Toxoplasmosis and mental disorders in the Russian Federation (with special reference to schizophrenia)
Stepanova, E. V., Kondrashin, A. V., Sergiev, V. P., Morozova, L. F., Turbabina, N. A., Maksimova, M. S., Romanov, D. V., Kinkulkina, M. A., Lazareva, A. V., Morozov, E. N.
PLoS ONE 2019, 14
Click for abstract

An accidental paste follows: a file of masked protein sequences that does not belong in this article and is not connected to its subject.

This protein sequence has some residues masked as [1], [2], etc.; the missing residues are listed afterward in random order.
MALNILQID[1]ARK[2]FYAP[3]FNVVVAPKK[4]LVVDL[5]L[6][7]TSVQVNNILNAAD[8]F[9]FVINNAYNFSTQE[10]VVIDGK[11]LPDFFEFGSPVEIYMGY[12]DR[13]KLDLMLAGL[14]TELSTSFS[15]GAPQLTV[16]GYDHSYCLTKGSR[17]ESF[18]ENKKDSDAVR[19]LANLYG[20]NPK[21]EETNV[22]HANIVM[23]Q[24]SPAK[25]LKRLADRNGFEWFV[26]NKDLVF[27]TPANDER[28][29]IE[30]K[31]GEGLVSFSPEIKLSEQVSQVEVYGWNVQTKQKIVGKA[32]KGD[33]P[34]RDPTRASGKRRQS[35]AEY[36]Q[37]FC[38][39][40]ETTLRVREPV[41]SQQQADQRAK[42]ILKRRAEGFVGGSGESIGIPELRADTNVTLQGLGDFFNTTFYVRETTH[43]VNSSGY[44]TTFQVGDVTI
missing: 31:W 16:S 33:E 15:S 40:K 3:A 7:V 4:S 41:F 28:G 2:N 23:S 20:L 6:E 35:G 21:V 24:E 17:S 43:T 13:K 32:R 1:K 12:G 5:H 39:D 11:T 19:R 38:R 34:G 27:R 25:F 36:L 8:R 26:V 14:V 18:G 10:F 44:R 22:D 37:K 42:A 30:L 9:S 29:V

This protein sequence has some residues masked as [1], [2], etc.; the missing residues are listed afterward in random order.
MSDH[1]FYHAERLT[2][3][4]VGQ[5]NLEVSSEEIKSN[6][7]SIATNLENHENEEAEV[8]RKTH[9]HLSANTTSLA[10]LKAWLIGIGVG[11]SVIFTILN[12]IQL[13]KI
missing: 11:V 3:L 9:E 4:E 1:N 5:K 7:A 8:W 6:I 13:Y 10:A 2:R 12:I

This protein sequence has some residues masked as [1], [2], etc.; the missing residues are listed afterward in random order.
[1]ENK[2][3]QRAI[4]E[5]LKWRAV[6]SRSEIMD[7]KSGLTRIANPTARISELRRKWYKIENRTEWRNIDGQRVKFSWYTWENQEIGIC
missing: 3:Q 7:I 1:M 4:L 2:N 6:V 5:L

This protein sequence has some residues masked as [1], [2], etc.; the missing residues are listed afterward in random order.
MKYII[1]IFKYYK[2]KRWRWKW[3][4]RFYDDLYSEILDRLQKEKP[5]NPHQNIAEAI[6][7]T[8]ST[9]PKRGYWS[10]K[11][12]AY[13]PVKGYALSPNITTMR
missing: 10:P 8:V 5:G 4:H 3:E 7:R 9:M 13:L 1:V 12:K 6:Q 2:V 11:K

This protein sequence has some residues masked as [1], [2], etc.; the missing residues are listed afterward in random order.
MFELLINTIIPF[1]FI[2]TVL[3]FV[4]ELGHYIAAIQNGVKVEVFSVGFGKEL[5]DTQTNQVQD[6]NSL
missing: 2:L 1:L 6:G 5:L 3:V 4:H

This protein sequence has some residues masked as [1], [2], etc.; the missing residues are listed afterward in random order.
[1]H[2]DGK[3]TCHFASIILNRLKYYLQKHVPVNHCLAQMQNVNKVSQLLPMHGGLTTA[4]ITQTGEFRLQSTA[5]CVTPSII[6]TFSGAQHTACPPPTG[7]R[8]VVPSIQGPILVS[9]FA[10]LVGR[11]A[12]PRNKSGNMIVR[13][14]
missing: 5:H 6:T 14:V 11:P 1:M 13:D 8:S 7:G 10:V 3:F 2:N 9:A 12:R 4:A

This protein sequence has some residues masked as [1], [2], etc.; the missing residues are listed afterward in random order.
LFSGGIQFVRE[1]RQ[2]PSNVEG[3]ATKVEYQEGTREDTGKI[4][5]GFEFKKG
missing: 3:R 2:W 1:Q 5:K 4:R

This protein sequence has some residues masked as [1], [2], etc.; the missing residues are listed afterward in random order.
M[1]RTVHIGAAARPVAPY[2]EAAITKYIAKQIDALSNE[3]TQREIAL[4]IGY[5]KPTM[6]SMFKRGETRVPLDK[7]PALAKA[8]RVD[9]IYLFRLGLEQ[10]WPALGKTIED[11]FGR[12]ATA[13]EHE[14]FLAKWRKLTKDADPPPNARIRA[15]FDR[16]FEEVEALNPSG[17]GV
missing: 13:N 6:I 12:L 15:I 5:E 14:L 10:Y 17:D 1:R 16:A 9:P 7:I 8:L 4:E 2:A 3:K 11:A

The association of latent toxoplasmosis with mental disorders in general and with schizophrenia in particular was noticed in the mid-1950s. In subsequent years, the role of Toxoplasma gondii was established based on its ability to survive for long periods of time in the nerve cells of the brain. The acute manifestations of the infection include psychopathic symptoms resembling those of schizophrenia. In the former USSR, and in other parts of the world, a number of studies were performed with respect to the association of latent toxoplasmosis and schizophrenia. However, with the dissolution of the USSR at the beginning of the 1990s, studies on the subject were halted due to financial problems and have resumed only recently. The reasons for the resumption of such studies in contemporary Russia are related to the progressively increasing incidence of schizophrenia over the last 25-30 years in the country. According to official data, approximately 550 000 persons reported suffering from the disease in 2014. There are reasons to believe that this is only a fraction of the real burden of the disease. Economically, it cost the state no less than approximately US $10 billion. The purpose of the study was to identify the level of toxoplasmosis seroprevalence in patients with verified diagnoses of schizophrenia in comparison to healthy people in Moscow City and in the Moscow region. A total of 155 persons constituted the patients group and 152 healthy people were in the control group. An integrated approach to the diagnosis and comparison of data from the entire spectrum of serological markers of infection was used, including the detection of specific IgM and the determination of IgG concentrations. It was found that among persons with neuropsychiatric disorders, the incidence of cases with latent toxoplasmosis was higher than in the control group. The effect of toxoplasmosis was significant and similar for men and women. Further statistical analyses revealed that among patients with a diagnosis of schizophrenia, the incidence of latent toxoplasmosis was significantly higher than in the control group. These data are in agreement with the results of similar studies in other countries.